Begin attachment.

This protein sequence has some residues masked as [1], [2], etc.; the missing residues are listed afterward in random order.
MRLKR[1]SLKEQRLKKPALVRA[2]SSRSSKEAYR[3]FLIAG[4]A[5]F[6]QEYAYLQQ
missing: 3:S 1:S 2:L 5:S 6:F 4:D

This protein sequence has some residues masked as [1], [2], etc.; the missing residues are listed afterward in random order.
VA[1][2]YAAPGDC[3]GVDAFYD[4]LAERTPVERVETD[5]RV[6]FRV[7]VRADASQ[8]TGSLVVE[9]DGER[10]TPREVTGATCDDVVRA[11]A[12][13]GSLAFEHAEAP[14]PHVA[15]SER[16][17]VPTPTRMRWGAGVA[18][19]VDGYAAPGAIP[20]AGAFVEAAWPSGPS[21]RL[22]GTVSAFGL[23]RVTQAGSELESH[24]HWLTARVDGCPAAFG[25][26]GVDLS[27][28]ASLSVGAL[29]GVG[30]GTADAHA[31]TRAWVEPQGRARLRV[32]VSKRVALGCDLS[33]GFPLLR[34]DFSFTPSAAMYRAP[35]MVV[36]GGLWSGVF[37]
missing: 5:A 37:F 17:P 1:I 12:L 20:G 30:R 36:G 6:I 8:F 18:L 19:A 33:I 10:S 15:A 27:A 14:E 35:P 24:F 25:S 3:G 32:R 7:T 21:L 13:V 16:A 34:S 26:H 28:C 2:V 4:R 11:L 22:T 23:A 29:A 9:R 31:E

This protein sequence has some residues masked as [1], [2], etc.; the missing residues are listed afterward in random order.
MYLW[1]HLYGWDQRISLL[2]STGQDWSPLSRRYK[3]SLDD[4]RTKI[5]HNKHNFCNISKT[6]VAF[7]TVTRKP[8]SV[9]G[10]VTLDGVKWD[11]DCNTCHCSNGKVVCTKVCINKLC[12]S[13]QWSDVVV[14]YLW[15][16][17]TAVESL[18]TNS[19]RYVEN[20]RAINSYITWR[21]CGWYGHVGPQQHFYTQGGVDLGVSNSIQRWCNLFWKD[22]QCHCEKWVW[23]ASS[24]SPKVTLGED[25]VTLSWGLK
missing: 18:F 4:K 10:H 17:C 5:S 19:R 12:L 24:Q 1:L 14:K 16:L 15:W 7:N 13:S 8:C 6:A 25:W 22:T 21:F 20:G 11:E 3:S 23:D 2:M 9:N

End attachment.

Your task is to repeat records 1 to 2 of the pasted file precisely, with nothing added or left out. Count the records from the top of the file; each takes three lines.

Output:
This protein sequence has some residues masked as [1], [2], etc.; the missing residues are listed afterward in random order.
MRLKR[1]SLKEQRLKKPALVRA[2]SSRSSKEAYR[3]FLIAG[4]A[5]F[6]QEYAYLQQ
missing: 3:S 1:S 2:L 5:S 6:F 4:D

This protein sequence has some residues masked as [1], [2], etc.; the missing residues are listed afterward in random order.
VA[1][2]YAAPGDC[3]GVDAFYD[4]LAERTPVERVETD[5]RV[6]FRV[7]VRADASQ[8]TGSLVVE[9]DGER[10]TPREVTGATCDDVVRA[11]A[12][13]GSLAFEHAEAP[14]PHVA[15]SER[16][17]VPTPTRMRWGAGVA[18][19]VDGYAAPGAIP[20]AGAFVEAAWPSGPS[21]RL[22]GTVSAFGL[23]RVTQAGSELESH[24]HWLTARVDGCPAAFG[25][26]GVDLS[27][28]ASLSVGAL[29]GVG[30]GTADAHA[31]TRAWVEPQGRARLRV[32]VSKRVALGCDLS[33]GFPLLR[34]DFSFTPSAAMYRAP[35]MVV[36]GGLWSGVF[37]
missing: 5:A 37:F 17:P 1:I 12:L 20:G 30:R 36:G 6:I 8:F 18:L 19:A 33:I 10:S 15:A 27:A 14:E 35:P 24:F 25:S 3:G 32:R 7:T 21:L 13:V 16:A 34:S 26:H 28:C 2:V 4:R 11:L 22:T 23:A 29:A 9:R 31:E